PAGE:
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Being a local area Rep could become an intensely parochial pursuit. One tries to accumulate a store of facts and figures for one’s small part of the political environment. But many of us, who choose to be local area reps, tend to be political nerds. We situate our areas within a larger picture. As Greens we, of course, see the local as global and vice versa. I’m aware when speaking to a dairy farmer that dietary trends in China are veering towards cheese, which may impact on my neighbour’s income. I’m aware that a particular golf outing could conceivably lead to a general election and an entirely new government with a new programme for government. 

For nearly 40 years I’ve delighted in any and all misfortunes being visited on Fianna Fáil. That’s my political background. A FF minister resigning in disgrace should be a source of mirth. Then I remember the programme for government, I voted for, is imperilled by FF ministers resigning in disgrace. And that my party is unlikely to be in a position to contribute to another programme for government anytime soon. My party needs this government to last for a lot longer, if the risk we took in joining it is to be worthwhile. 

My wife thinks the TDs and senators involved in #golfgate should resign their seats. The cynic in me shrugged. I was frankly surprised they faced the slap on the wrists they did receive. I even heard on my local radio station sympathy being expressed for the minister in his difficult situation. I dislike that cynic. I fear cynic is just a nicer word for morally lazy. A who’s who of Ireland’s upper crust decided to party while the country endures the restrictions and privations of a pandemic. I should be angry. But I’m not. I’m not even particularly bothered that these were our betters, not behaving as they should.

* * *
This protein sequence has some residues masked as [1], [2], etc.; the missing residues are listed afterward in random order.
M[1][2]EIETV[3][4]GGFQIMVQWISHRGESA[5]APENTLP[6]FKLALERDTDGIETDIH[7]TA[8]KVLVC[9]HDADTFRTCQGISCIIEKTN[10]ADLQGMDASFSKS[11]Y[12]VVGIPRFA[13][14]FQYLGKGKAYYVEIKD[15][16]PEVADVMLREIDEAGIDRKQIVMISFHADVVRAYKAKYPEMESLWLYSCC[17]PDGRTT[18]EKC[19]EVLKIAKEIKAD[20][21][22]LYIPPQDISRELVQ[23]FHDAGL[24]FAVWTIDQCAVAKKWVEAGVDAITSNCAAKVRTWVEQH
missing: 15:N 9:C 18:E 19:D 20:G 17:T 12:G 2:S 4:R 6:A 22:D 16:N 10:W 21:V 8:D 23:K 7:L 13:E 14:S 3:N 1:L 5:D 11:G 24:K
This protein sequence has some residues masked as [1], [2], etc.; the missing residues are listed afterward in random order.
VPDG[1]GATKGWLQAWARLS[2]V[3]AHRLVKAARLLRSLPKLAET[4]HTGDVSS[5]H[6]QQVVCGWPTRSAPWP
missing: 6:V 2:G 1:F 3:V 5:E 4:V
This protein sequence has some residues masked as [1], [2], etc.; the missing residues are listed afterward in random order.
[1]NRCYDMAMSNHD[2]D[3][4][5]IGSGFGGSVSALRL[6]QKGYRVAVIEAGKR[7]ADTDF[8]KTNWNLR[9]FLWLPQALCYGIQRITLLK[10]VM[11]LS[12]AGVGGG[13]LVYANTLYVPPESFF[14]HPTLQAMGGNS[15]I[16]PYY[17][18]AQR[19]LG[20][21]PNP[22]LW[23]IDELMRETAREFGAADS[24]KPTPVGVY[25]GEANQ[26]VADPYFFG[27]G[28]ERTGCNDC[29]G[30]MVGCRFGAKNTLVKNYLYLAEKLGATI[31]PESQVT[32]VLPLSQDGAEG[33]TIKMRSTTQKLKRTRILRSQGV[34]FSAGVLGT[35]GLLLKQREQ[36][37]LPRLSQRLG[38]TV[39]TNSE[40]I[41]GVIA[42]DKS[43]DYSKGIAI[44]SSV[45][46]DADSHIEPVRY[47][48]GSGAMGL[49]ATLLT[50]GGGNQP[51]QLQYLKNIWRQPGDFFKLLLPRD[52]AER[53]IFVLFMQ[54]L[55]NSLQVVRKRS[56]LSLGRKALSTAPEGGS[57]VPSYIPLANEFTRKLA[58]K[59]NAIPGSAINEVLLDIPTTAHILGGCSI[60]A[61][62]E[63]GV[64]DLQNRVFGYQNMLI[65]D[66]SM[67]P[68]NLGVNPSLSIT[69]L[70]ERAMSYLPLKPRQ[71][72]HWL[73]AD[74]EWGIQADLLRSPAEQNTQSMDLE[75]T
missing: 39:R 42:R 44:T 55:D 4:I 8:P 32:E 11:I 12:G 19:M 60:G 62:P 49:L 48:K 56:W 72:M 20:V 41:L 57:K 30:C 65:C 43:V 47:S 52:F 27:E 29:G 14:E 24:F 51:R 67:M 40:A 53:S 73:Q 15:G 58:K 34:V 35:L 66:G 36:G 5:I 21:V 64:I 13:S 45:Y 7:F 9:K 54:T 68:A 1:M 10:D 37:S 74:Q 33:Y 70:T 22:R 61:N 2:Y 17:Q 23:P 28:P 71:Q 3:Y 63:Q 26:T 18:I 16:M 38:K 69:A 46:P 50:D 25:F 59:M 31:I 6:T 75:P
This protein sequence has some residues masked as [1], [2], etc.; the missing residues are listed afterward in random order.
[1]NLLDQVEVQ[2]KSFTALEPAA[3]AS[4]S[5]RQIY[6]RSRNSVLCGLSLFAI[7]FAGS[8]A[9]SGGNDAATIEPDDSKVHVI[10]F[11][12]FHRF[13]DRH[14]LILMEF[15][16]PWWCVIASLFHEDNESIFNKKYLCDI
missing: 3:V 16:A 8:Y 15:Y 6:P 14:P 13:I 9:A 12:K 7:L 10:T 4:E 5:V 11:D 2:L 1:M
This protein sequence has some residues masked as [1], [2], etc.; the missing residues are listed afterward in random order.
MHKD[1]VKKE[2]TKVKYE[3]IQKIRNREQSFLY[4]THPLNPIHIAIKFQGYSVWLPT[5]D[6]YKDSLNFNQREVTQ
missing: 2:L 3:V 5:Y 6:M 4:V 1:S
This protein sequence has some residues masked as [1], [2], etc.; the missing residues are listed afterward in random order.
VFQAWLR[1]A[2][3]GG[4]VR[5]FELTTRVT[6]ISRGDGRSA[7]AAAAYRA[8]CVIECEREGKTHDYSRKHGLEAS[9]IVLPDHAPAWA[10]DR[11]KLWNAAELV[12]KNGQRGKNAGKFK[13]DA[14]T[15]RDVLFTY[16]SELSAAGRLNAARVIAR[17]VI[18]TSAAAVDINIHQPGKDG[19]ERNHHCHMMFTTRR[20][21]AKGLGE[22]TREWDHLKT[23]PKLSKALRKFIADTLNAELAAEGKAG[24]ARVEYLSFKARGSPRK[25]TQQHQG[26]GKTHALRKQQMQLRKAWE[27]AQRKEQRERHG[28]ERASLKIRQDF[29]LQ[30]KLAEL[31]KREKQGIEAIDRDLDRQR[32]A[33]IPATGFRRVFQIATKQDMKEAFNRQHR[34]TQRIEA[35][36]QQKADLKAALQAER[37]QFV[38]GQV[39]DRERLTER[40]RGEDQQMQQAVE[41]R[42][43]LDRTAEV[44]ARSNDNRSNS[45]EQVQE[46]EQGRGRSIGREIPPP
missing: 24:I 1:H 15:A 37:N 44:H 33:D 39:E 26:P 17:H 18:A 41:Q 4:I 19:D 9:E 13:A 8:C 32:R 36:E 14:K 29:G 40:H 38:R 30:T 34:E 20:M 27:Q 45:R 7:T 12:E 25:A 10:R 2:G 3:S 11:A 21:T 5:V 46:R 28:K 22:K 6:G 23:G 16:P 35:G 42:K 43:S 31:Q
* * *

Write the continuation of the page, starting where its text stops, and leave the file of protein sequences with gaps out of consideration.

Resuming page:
There has always been a significant cohort of us who don’t think the rules apply to us. In the last week alone I can cite examples of people not wearing masks indoors or wearing masks incorrectly. Of cars parked dangerously. Of cars parked to block a footpath and a cycle track, simultaneously. Of rubbish dumped. Hedges cut. And labour agreements reneged on. That’s just this week. 

People could not grieve as we have grieved for centuries. This was the sacrifice we were instructed to make so that others might live. A fundamental break with our coping mechanisms was required of us. Our betters did better for themselves. And they will all remain in positions of power and privilege. 

The world is on fire. I voted for an agreement that put Fianna Fáil and Fine Gael back into power. I did this because I judged the programme for government represented the last best chance for our nation and society to face up to this reality. Our last opportunity to transition to a place which acknowledged our planet was on fire and began addressing that calamity. If we fail, there won’t be a transition. There will instead be a series of breaks and crises and abrupt change. Traumatic collapses that’ll dwarf all previous traumas this island has endured.  

Recently I was explaining to someone why turf had to go. She, her parents and her grandparents have always burned turf. Explaining the science was easy. It got difficult when we discussed the transition. What’s involved in retrofitting her house. The new heating system. The cost and who pays. The expertise involved in that retrofit. The expertise required to service and maintain the new technologies that will heat her house. The time frame. It got so complicated we circled back to why we need to try making all this happen. And we ended at trust. Does she, do I, trust that our betters will make this transition happen? Are they competent enough, honest enough and do they care enough to do this right? 

I voted in support of this government because the planet is on fire. We need to do so much that is complicated and new. And we have to do it quickly. To succeed, we need to do it well. We need to nurture the support and trust of those who will be called upon to embrace the changes required. 

I’m not angry at the show of contempt for all who have suffered during this pandemic. But I am working on that. This contempt is a poison that will destroy any remaining trust there is in those who govern us. Without that trust there can be no hope of managed change. No hope for solidarity and the communal agreement needed to deal with the climate crisis. I need to be angrier. 

You can follow my political activism on my campaign Facebook page: Paul Bowler – Green Party Listowel

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